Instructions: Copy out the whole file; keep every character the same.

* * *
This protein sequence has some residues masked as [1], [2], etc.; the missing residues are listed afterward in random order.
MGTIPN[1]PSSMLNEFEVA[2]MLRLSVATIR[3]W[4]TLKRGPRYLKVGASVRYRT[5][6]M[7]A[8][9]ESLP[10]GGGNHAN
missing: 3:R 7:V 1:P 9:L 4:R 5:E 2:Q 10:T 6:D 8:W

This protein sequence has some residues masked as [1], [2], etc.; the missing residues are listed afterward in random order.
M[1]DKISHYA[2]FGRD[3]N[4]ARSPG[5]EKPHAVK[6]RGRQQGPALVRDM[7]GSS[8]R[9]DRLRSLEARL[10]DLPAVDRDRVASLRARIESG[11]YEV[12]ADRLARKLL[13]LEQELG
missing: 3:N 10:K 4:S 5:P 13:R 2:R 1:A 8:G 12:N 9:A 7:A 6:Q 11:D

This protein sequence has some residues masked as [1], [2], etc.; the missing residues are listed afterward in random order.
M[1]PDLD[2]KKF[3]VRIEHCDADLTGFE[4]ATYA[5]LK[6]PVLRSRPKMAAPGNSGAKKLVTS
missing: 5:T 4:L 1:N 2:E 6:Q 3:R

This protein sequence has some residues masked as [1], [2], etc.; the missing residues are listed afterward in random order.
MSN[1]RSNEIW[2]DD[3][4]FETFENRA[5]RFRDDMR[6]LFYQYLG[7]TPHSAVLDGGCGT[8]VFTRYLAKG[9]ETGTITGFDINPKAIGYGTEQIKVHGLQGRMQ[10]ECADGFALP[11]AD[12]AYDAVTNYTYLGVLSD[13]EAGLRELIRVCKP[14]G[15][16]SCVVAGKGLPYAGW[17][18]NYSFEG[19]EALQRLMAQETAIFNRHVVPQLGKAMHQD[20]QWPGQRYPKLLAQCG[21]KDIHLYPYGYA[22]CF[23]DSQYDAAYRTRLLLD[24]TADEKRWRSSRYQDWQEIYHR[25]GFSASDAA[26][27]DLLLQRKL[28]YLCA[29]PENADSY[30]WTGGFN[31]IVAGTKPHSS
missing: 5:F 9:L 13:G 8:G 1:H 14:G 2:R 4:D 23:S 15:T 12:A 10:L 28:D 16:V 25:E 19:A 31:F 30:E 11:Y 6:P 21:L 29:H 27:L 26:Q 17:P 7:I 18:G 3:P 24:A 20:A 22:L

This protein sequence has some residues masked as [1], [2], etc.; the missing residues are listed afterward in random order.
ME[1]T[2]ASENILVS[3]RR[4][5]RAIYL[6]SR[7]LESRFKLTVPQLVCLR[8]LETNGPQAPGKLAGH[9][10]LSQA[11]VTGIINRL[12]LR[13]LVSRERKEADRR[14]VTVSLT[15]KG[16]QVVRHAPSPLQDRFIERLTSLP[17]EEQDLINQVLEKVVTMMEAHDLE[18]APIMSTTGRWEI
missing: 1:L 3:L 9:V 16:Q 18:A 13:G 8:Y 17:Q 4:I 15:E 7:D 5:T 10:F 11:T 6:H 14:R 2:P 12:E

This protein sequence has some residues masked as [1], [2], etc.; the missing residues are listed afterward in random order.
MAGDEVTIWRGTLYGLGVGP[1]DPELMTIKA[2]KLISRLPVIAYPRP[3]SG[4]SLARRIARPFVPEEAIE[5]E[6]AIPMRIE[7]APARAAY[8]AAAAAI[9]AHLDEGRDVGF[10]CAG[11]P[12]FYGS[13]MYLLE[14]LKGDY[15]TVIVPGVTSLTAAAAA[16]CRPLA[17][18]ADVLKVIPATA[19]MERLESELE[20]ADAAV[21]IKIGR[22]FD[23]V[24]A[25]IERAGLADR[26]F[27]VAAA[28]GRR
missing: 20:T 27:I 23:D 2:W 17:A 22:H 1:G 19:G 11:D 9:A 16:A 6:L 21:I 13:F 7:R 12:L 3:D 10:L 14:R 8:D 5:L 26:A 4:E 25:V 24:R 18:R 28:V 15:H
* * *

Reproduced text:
This protein sequence has some residues masked as [1], [2], etc.; the missing residues are listed afterward in random order.
MGTIPN[1]PSSMLNEFEVA[2]MLRLSVATIR[3]W[4]TLKRGPRYLKVGASVRYRT[5][6]M[7]A[8][9]ESLP[10]GGGNHAN
missing: 3:R 7:V 1:P 9:L 4:R 5:E 2:Q 10:T 6:D 8:W

This protein sequence has some residues masked as [1], [2], etc.; the missing residues are listed afterward in random order.
M[1]DKISHYA[2]FGRD[3]N[4]ARSPG[5]EKPHAVK[6]RGRQQGPALVRDM[7]GSS[8]R[9]DRLRSLEARL[10]DLPAVDRDRVASLRARIESG[11]YEV[12]ADRLARKLL[13]LEQELG
missing: 3:N 10:K 4:S 5:P 13:R 2:R 1:A 8:G 12:N 9:A 7:A 6:Q 11:D

This protein sequence has some residues masked as [1], [2], etc.; the missing residues are listed afterward in random order.
M[1]PDLD[2]KKF[3]VRIEHCDADLTGFE[4]ATYA[5]LK[6]PVLRSRPKMAAPGNSGAKKLVTS
missing: 5:T 4:L 1:N 2:E 6:Q 3:R

This protein sequence has some residues masked as [1], [2], etc.; the missing residues are listed afterward in random order.
MSN[1]RSNEIW[2]DD[3][4]FETFENRA[5]RFRDDMR[6]LFYQYLG[7]TPHSAVLDGGCGT[8]VFTRYLAKG[9]ETGTITGFDINPKAIGYGTEQIKVHGLQGRMQ[10]ECADGFALP[11]AD[12]AYDAVTNYTYLGVLSD[13]EAGLRELIRVCKP[14]G[15][16]SCVVAGKGLPYAGW[17][18]NYSFEG[19]EALQRLMAQETAIFNRHVVPQLGKAMHQD[20]QWPGQRYPKLLAQCG[21]KDIHLYPYGYA[22]CF[23]DSQYDAAYRTRLLLD[24]TADEKRWRSSRYQDWQEIYHR[25]GFSASDAA[26][27]DLLLQRKL[28]YLCA[29]PENADSY[30]WTGGFN[31]IVAGTKPHSS
missing: 5:F 9:L 13:G 8:G 1:H 14:G 2:R 4:D 23:S 15:T 12:A 10:L 28:D 16:V 25:E 19:A 31:F 30:E 11:Y 6:P 21:L 29:H 27:L 26:Q 17:P 7:I 18:G 3:P 24:A 20:A 22:L

This protein sequence has some residues masked as [1], [2], etc.; the missing residues are listed afterward in random order.
ME[1]T[2]ASENILVS[3]RR[4][5]RAIYL[6]SR[7]LESRFKLTVPQLVCLR[8]LETNGPQAPGKLAGH[9][10]LSQA[11]VTGIINRL[12]LR[13]LVSRERKEADRR[14]VTVSLT[15]KG[16]QVVRHAPSPLQDRFIERLTSLP[17]EEQDLINQVLEKVVTMMEAHDLE[18]APIMSTTGRWEI
missing: 1:L 3:L 9:V 16:Q 18:A 13:G 8:Y 17:Q 4:I 15:E 7:D 5:T 10:F 11:T 6:H 14:R 2:P 12:E

This protein sequence has some residues masked as [1], [2], etc.; the missing residues are listed afterward in random order.
MAGDEVTIWRGTLYGLGVGP[1]DPELMTIKA[2]KLISRLPVIAYPRP[3]SG[4]SLARRIARPFVPEEAIE[5]E[6]AIPMRIE[7]APARAAY[8]AAAAAI[9]AHLDEGRDVGF[10]CAG[11]P[12]FYGS[13]MYLLE[14]LKGDY[15]TVIVPGVTSLTAAAAA[16]CRPLA[17][18]ADVLKVIPATA[19]MERLESELE[20]ADAAV[21]IKIGR[22]FD[23]V[24]A[25]IERAGLADR[26]F[27]VAAA[28]GRR
missing: 20:T 27:I 23:D 2:W 17:A 22:H 1:G 19:G 11:D 9:A 16:A 6:L 21:I 13:F 7:R 12:L 3:D 10:L 14:R 8:D 5:L 26:A 4:E 25:V 24:R 18:R 28:V 15:H